Out of the 7.5 billion people on Earth, very few are more recognizable than Queen Elizabeth II. For 67 years, the Queen has served as a beacon of hope and guidance for the U.K., and has traveled far and wide in hopes of making the world a better place. Along the way, the British monarch has broken bread with people of all walks of life, including the most powerful world leaders.

At 92 years old, the Queen has seen 13 U.S. presidents take office, met with 12 of them, and outlived all but five during her reign. And while you’d think that meeting the Queen of England would be a simple task, you’ll be surprised at which American leaders slipped up — and how they paid the price.

Queen Elizabeth made her first trip to the United States in 1951, though at the time she still held the title of Princess. Her father, King George VI, had taken ill, and so the 25 year old met with President Harry Truman on behalf of the Royal Family.

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The future queen and Prince Philip only stayed in D.C. for two days, but, according the president, the couple made a lasting impression: “Never before have we had such a wonderful young couple, who have so completely captured the hearts of all of us.”

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Elizabeth returned to the U.S. in 1957, only this time she had a crown to call her own. The new queen charmed President Dwight Eisenhower and his fellow politicians, with one congressman calling out, “we have all fallen in love with the Queen, Ike!”

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The Queen returned the favor by inviting Eisenhower to the Royal Family’s Scotland home, Balmoral Castle, in 1959. For future king Prince Charles (right), this would be his first official meeting with a U.S. president.

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1961 saw JFK and Jackie Kennedy visit Buckingham Palace for a state dinner and banquet in their honor. Kennedy had only been president for a few months at this time, but upon arriving in England, he and Jackie were greeted by a crowd of over half a million people.

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Rumors suggested tensions arose, however, after Kennedy’s sister, Lee Radziwill, was left off the guest list; though Radziwill later got an invitation, the Queen supposedly prevented Kennedy from meeting Princess Margaret and Princess Marina out of spite. 

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But the rumors proved unfounded, and the Queen was one of the first to offer her condolences following JFK’s assassination in 1963. The British government subsequently established the Kennedy Memorial Trust, and Queen Elizabeth herself oversaw the dedication of the Kennedy Monument in Runnymede. 

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“The unprecedented intensity of that wave of grief… which swept over our people at the news of President Kennedy’s assassination, was a measure of the extent to which we recognized what he had already accomplished,” read the Queen.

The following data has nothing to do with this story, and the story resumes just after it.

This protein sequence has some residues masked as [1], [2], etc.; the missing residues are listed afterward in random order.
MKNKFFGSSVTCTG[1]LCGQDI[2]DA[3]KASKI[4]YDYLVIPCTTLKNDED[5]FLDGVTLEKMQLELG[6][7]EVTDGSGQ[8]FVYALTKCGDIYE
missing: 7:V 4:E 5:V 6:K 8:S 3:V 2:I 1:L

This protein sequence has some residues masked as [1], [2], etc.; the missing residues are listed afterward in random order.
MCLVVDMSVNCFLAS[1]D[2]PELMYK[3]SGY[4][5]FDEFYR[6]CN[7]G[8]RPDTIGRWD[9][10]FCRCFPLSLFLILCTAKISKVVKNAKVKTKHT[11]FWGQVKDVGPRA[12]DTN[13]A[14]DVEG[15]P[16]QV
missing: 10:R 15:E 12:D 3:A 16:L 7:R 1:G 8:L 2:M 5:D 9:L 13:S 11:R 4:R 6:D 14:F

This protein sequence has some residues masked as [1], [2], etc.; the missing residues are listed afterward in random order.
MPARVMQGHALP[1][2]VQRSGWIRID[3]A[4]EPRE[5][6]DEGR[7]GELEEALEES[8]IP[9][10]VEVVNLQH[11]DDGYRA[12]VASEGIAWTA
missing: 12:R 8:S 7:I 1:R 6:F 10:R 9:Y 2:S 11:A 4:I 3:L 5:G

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Her Majesty met with President Richard Nixon in 1969. Nixon played guide to the Queen and Prince Philip during their time in the U.S. and also attended the dedication of the American Memorial Chapel in London. 

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As president, Nixon paid an informal visit to Buckingham Palace where he and the Queen exchanged signed pictures of one another. The President so enjoyed his time with the Royal Family that he returned a year later in a more formal manner.

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The Queen returned to Washington in 1976 to celebrate America’s 200th birthday and to honor the relationship between the U.S. and Britain. “The United States [has] never forgotten its British heritage,” remarked President Gerald Ford.

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A great banquet was also thrown in the Queen’s honor, though the event was almost ruined by inclement weather. Just an hour before the event, a torrential downpour began and threatened to wash away the outdoor gathering.

“Fortunately, I’d insisted that our tent have a floor,” First Lady Betty Ford recalled in her memoir. “We’ll have a floor and a carpet; it will be just like a room.” The tent effectively kept the weather at bay and the banquet was a success.

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Betty Ford was heavily involved in the organization of the visit, and the two grew close during the Queen’s time in D.C. Ford even went out of her way to wear British-style hats around the monarch, something she did rarely under normal circumstance.

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It was also during this time the Queen met Jimmy Carter, who was campaigning as the Democratic nominee for the upcoming election. Later that year, the former Georgia Governor defeated Ford and was elected the 39th President.

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Carter paid a visit to Buckingham the following year, though it soon became evident the president knew little about royal etiquette. As the Queen Mother greeted Carter and his family, he shocked everyone by placing a kiss right on her lips!

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The kiss was a total blunder on the president’s part, and he was never invited back to Buckingham Palace again. “Nobody has done that since my husband died!” cried the Queen Mother in regard to the incident.

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Luckily, the United States redeemed itself thanks to the charm of President Ronald Reagan. The Queen so admired him, in fact, that she invited he and the First Lady to Buckingham Palace in 1982.

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Reagan’s time spent with the Queen was nothing short of a dream come true, and the two even rode horses together in their downtime. The president wrote in his memoir that the trip to Buckingham was one of the best experiences he had while in office.

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A year later, Her Highness paid a visit to the Reagans at their home in Rancho Del Cielo, California. The visit was plagued by heavy downpours, but, like the bicentennial seven years earlier, the weather did little to spoil the trip.